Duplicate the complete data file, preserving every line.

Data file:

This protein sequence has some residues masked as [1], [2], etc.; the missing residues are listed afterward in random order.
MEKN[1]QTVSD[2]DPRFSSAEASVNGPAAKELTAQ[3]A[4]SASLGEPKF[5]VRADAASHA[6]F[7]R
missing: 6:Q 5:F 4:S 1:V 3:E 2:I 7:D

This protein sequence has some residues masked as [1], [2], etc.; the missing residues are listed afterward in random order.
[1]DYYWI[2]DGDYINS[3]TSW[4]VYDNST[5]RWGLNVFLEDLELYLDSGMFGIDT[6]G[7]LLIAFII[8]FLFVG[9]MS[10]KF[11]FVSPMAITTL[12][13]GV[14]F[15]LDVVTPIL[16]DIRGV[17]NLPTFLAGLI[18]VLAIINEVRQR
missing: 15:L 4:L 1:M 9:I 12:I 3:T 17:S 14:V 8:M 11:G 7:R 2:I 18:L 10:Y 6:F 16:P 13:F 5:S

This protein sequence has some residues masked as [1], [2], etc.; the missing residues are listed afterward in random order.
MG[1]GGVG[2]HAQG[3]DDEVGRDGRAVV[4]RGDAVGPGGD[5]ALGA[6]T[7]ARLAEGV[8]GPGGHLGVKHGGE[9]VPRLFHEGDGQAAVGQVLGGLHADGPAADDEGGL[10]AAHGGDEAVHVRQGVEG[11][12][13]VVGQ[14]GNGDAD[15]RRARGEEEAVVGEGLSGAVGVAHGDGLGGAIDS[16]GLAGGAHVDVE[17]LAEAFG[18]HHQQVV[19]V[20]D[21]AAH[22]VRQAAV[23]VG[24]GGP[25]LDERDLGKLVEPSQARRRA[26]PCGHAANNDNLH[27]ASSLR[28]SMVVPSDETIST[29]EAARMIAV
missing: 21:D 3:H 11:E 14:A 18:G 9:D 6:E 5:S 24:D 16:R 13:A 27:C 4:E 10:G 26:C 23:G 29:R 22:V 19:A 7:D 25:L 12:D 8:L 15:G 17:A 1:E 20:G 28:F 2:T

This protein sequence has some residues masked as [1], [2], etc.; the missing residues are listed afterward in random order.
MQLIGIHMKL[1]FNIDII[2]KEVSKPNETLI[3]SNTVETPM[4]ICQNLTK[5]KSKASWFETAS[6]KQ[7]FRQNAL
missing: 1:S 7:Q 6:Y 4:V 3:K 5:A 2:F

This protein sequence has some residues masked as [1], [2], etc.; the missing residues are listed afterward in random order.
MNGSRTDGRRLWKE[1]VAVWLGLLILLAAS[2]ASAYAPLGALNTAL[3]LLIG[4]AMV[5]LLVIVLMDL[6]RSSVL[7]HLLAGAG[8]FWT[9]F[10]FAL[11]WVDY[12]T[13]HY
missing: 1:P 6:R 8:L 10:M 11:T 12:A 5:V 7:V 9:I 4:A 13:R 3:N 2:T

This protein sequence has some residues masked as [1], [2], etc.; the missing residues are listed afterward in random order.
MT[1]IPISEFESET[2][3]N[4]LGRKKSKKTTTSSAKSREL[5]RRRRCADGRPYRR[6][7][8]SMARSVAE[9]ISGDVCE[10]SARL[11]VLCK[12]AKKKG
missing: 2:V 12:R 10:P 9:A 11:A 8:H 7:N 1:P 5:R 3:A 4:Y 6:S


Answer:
This protein sequence has some residues masked as [1], [2], etc.; the missing residues are listed afterward in random order.
MEKN[1]QTVSD[2]DPRFSSAEASVNGPAAKELTAQ[3]A[4]SASLGEPKF[5]VRADAASHA[6]F[7]R
missing: 6:Q 5:F 4:S 1:V 3:E 2:I 7:D

This protein sequence has some residues masked as [1], [2], etc.; the missing residues are listed afterward in random order.
[1]DYYWI[2]DGDYINS[3]TSW[4]VYDNST[5]RWGLNVFLEDLELYLDSGMFGIDT[6]G[7]LLIAFII[8]FLFVG[9]MS[10]KF[11]FVSPMAITTL[12][13]GV[14]F[15]LDVVTPIL[16]DIRGV[17]NLPTFLAGLI[18]VLAIINEVRQR
missing: 15:L 4:L 1:M 9:I 12:I 3:T 17:S 14:V 8:M 11:G 7:R 2:I 18:L 10:Y 6:F 16:P 13:F 5:S

This protein sequence has some residues masked as [1], [2], etc.; the missing residues are listed afterward in random order.
MG[1]GGVG[2]HAQG[3]DDEVGRDGRAVV[4]RGDAVGPGGD[5]ALGA[6]T[7]ARLAEGV[8]GPGGHLGVKHGGE[9]VPRLFHEGDGQAAVGQVLGGLHADGPAADDEGGL[10]AAHGGDEAVHVRQGVEG[11][12][13]VVGQ[14]GNGDAD[15]RRARGEEEAVVGEGLSGAVGVAHGDGLGGAIDS[16]GLAGGAHVDVE[17]LAEAFG[18]HHQQVV[19]V[20]D[21]AAH[22]VRQAAV[23]VG[24]GGP[25]LDERDLGKLVEPSQARRRA[26]PCGHAANNDNLH[27]ASSLR[28]SMVVPSDETIST[29]EAARMIAV
missing: 21:D 3:H 11:E 14:A 18:G 9:D 6:E 5:S 24:D 16:R 13:A 27:C 4:E 10:G 26:C 23:G 29:R 22:V 19:A 7:D 25:L 12:D 8:L 15:G 17:A 1:E 20:G 28:F 2:T

This protein sequence has some residues masked as [1], [2], etc.; the missing residues are listed afterward in random order.
MQLIGIHMKL[1]FNIDII[2]KEVSKPNETLI[3]SNTVETPM[4]ICQNLTK[5]KSKASWFETAS[6]KQ[7]FRQNAL
missing: 1:S 7:Q 6:Y 4:V 3:K 5:A 2:F

This protein sequence has some residues masked as [1], [2], etc.; the missing residues are listed afterward in random order.
MNGSRTDGRRLWKE[1]VAVWLGLLILLAAS[2]ASAYAPLGALNTAL[3]LLIG[4]AMV[5]LLVIVLMDL[6]RSSVL[7]HLLAGAG[8]FWT[9]F[10]FAL[11]WVDY[12]T[13]HY
missing: 1:P 6:R 8:L 10:M 11:T 12:A 5:V 7:V 9:I 4:A 13:R 3:N 2:T

This protein sequence has some residues masked as [1], [2], etc.; the missing residues are listed afterward in random order.
MT[1]IPISEFESET[2][3]N[4]LGRKKSKKTTTSSAKSREL[5]RRRRCADGRPYRR[6][7][8]SMARSVAE[9]ISGDVCE[10]SARL[11]VLCK[12]AKKKG
missing: 2:V 12:R 10:P 9:A 11:A 8:H 7:N 1:P 5:R 3:A 4:Y 6:S